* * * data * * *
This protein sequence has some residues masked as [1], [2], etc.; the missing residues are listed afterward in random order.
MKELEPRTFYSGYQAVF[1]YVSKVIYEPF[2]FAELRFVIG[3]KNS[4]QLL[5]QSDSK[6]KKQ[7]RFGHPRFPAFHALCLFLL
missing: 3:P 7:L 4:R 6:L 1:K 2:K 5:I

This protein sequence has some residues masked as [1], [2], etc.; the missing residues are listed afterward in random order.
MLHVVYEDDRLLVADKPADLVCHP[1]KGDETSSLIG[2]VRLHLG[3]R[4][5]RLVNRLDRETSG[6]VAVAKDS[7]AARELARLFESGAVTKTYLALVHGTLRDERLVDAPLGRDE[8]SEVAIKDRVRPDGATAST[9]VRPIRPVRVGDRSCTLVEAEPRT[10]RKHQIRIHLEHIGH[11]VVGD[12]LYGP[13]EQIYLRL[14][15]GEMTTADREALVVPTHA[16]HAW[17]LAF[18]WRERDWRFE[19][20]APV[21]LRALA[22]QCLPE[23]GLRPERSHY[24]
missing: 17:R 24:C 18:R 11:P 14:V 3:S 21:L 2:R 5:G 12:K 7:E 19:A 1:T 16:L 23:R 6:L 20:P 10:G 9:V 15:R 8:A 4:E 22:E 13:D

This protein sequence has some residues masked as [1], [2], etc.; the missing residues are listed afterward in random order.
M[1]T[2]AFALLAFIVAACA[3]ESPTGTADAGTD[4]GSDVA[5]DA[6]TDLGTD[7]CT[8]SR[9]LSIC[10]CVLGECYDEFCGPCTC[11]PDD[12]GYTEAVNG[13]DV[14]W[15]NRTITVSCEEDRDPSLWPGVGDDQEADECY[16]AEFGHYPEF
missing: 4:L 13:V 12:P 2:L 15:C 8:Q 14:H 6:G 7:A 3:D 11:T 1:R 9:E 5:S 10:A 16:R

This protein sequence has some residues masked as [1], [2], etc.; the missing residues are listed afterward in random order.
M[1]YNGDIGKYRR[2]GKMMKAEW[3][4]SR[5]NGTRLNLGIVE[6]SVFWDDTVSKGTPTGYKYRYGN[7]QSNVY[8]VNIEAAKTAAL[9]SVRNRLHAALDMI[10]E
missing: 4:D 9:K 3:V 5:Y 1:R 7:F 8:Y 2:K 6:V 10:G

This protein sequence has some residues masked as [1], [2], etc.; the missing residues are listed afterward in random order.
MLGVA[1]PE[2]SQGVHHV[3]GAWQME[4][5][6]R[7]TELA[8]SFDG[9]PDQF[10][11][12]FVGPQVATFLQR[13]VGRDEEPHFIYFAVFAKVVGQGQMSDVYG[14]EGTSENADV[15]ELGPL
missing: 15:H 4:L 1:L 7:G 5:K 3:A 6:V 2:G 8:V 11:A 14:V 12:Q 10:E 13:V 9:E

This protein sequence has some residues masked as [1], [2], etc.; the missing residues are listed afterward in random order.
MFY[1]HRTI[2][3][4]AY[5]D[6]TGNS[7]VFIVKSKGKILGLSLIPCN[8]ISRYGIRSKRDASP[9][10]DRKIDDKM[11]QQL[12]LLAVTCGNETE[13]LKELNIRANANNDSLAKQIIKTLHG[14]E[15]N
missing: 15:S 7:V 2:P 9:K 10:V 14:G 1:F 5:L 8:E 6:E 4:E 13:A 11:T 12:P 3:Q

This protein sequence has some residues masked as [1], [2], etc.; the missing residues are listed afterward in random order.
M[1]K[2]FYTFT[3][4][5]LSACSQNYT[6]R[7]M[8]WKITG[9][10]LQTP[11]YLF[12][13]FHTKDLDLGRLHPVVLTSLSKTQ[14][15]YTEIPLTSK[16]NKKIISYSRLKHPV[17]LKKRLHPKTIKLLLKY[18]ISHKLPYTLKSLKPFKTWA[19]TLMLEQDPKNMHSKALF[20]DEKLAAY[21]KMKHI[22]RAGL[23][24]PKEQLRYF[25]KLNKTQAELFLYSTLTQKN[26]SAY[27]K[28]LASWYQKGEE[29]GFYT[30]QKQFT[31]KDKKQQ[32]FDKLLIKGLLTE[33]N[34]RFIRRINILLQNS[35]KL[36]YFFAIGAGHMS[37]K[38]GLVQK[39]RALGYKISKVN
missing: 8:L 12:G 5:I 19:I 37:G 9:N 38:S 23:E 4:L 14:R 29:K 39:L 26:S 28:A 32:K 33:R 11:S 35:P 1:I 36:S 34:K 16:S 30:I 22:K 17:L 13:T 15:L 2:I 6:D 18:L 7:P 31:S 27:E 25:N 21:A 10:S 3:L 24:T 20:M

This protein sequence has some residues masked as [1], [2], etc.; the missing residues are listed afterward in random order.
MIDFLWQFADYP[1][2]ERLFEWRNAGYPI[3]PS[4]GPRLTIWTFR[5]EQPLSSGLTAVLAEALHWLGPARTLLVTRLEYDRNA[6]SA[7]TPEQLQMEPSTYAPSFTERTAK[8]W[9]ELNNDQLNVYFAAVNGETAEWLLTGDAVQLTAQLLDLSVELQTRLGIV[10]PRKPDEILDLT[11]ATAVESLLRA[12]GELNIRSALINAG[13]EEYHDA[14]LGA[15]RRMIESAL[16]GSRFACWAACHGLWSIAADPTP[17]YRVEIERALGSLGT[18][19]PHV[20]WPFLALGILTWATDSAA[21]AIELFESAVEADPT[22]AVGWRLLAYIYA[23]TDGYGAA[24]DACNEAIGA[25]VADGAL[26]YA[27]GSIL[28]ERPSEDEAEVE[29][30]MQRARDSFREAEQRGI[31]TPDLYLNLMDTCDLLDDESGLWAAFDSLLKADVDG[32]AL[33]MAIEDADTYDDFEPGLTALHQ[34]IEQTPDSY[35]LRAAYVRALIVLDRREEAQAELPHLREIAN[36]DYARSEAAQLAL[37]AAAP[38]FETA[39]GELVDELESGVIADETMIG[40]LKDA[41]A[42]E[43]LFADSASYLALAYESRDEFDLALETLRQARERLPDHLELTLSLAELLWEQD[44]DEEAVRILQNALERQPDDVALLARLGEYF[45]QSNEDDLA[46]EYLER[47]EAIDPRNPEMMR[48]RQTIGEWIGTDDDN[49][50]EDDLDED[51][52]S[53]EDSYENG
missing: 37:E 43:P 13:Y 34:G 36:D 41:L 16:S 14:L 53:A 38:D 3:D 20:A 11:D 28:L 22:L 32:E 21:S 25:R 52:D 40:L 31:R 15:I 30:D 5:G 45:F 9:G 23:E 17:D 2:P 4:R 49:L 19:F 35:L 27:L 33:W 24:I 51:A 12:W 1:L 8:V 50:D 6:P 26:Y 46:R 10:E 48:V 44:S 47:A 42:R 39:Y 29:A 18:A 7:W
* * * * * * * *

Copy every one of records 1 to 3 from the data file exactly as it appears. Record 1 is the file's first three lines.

This protein sequence has some residues masked as [1], [2], etc.; the missing residues are listed afterward in random order.
MKELEPRTFYSGYQAVF[1]YVSKVIYEPF[2]FAELRFVIG[3]KNS[4]QLL[5]QSDSK[6]KKQ[7]RFGHPRFPAFHALCLFLL
missing: 3:P 7:L 4:R 6:L 1:K 2:K 5:I

This protein sequence has some residues masked as [1], [2], etc.; the missing residues are listed afterward in random order.
MLHVVYEDDRLLVADKPADLVCHP[1]KGDETSSLIG[2]VRLHLG[3]R[4][5]RLVNRLDRETSG[6]VAVAKDS[7]AARELARLFESGAVTKTYLALVHGTLRDERLVDAPLGRDE[8]SEVAIKDRVRPDGATAST[9]VRPIRPVRVGDRSCTLVEAEPRT[10]RKHQIRIHLEHIGH[11]VVGD[12]LYGP[13]EQIYLRL[14][15]GEMTTADREALVVPTHA[16]HAW[17]LAF[18]WRERDWRFE[19][20]APV[21]LRALA[22]QCLPE[23]GLRPERSHY[24]
missing: 17:R 24:C 18:R 11:P 14:V 3:S 21:L 2:R 5:G 12:K 7:E 19:A 1:T 16:L 23:R 6:L 20:P 10:G 9:V 15:R 8:A 4:E 22:E 13:D

This protein sequence has some residues masked as [1], [2], etc.; the missing residues are listed afterward in random order.
M[1]T[2]AFALLAFIVAACA[3]ESPTGTADAGTD[4]GSDVA[5]DA[6]TDLGTD[7]CT[8]SR[9]LSIC[10]CVLGECYDEFCGPCTC[11]PDD[12]GYTEAVNG[13]DV[14]W[15]NRTITVSCEEDRDPSLWPGVGDDQEADECY[16]AEFGHYPEF
missing: 4:L 13:V 12:P 2:L 15:C 8:Q 14:H 6:G 7:A 3:D 11:T 1:R 9:E 5:S 10:A 16:R